tools and procedures available to measure relevant physical layer
parameters, referencing appropriate standards. Read more ....
is a European consortium of vendors, operators and universities, active
from January 2004 - March 2008. The aim is cooperation on research and
development of future, low cost, multi-service access networks.
MUSE is partly funded from the FP6 programme of the European Commission
and this Test Suite is one of its deliverables (DTF4.4).
each application we have listed the factors that influence the perceived
QoS. Following ITU-T P.800, the perceived QoS will
be rated on a five point scale, the so-called Mean
Opinion Score (MOS),
see the table below.
systematic way of testing the management capabilities of a system as a
whole is to follow the structure of the TMN
model, defined by the
ITU. This model provides an overall architecture framework for
analying management functions (vertical view) as well as TMN
The horizontal view follows the traditional way of describing element
management functions (see figure 1). This method is the so-called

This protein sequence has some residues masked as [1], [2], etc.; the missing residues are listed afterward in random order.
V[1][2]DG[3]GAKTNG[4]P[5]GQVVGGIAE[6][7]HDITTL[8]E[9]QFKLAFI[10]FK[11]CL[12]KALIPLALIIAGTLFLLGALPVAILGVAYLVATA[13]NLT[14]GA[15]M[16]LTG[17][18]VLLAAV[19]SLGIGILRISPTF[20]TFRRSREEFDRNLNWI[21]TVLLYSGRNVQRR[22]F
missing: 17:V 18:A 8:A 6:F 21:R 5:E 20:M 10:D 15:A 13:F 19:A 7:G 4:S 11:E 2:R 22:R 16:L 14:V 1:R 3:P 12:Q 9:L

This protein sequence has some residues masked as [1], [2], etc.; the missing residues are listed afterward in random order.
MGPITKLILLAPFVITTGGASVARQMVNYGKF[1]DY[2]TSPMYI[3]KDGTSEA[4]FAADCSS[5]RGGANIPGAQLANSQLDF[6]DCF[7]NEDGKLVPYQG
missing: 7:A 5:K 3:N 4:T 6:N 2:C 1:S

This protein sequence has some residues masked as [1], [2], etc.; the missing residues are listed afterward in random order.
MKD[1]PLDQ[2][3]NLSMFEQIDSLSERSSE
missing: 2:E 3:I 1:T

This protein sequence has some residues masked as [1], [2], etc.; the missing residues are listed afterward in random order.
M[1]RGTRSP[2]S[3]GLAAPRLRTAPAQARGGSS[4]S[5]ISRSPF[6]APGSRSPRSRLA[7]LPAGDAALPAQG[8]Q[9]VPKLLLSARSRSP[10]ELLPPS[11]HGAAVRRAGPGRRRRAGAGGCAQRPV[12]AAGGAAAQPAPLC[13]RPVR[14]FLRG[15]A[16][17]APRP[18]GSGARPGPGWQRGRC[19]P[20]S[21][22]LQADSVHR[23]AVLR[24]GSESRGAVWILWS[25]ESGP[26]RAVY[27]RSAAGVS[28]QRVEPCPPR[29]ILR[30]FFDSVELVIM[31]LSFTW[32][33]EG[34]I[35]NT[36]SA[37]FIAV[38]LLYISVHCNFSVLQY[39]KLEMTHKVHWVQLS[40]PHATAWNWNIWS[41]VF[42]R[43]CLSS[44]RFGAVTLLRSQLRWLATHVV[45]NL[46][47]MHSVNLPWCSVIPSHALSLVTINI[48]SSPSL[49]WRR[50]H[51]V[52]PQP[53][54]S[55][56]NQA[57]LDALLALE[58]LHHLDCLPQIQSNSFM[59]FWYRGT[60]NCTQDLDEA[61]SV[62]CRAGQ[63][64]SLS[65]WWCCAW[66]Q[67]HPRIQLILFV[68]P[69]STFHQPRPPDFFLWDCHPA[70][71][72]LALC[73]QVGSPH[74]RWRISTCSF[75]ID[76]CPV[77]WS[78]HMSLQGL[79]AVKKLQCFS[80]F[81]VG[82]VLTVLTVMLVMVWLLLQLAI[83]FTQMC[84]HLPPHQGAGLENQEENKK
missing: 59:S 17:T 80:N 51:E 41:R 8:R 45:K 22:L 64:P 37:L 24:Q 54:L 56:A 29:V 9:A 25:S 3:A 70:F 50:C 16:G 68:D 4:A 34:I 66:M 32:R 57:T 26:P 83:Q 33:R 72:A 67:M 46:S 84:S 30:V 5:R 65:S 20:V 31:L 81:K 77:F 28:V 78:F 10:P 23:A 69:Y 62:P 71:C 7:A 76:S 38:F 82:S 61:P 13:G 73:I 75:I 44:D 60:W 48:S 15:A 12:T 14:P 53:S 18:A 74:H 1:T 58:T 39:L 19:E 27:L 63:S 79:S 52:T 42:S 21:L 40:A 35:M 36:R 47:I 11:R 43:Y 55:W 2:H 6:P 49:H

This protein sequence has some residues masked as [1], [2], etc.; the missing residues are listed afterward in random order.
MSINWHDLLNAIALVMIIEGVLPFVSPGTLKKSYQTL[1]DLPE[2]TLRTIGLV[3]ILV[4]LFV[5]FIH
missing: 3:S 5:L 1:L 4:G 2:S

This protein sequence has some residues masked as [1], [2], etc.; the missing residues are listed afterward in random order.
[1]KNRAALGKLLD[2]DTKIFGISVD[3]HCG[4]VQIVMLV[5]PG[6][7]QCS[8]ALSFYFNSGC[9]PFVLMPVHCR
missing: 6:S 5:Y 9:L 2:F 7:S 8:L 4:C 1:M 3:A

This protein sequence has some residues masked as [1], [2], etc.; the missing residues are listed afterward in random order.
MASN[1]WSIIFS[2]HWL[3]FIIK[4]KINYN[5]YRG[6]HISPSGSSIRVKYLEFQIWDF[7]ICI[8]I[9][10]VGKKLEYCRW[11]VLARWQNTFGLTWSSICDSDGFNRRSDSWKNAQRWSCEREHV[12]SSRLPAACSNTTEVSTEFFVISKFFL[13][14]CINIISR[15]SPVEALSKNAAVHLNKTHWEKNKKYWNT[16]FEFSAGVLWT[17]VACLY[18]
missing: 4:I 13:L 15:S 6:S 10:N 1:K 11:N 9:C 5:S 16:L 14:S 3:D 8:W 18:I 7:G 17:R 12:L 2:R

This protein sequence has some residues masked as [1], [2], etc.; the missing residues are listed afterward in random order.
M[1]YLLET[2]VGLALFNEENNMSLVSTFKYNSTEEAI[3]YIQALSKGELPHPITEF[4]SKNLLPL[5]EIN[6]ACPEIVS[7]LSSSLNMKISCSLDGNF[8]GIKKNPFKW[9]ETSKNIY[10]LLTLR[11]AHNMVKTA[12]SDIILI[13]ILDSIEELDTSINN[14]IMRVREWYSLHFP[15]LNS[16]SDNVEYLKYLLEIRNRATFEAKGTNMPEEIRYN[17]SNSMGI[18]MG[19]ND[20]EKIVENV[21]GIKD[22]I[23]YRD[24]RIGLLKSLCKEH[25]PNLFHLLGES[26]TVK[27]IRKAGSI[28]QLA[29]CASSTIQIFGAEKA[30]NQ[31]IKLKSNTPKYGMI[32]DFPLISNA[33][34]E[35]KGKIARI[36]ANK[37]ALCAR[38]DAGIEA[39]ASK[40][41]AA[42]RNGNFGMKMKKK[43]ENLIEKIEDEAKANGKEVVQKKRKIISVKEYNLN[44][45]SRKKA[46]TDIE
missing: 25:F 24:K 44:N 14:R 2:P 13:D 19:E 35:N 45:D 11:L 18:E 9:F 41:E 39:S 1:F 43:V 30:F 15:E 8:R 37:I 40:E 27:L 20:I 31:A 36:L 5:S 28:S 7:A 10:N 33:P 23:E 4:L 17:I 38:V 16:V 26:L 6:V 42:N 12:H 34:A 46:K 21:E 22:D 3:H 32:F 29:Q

FCAPS method, and separates between management functions for Faults,
Configuration, Accounting, Performance and Security.
vertical view covers various management levels, starting from the
of service providers to support their business processes, downto the
of individual network elements. The MUSE management model is a mixture
of the so
called eTOM model
(for higher layers) and the M.3400 model (for lower layers) and
distincts between Business management, Service management, Network
management, Element management and the individual network elements.
The Test Suite provides the reader with an exhaustive framework for
testing, that is well prepared for future developments, and not
restricted to MUSE-only architectures.
Figure 1. TMN and eTOM models
1 of the Test Suite
starts with the motivations behind the selection of the TMN model as a
provides an introductory part,
focusing on the
underlying FCAPS concepts, and prepare for a detailed step-by-step
Management Testing approach. It summarizes a range of test objectives,
covering all capabilities needed to manage a system as a whole.
2 starts with a summary
management functions that are described in
ITU-T M.3400. It maps all its requirements to an exhaustive list
of functionalities that are to be evaluated. The structure of
proposed approach assures that no aspect should be missed. In fact,
part 2 identifies all test steps needed to test
the objectives summarized in part 1.
parts are complementary in nature, and have common
goals. The aim is to validate management capabilities according to TMN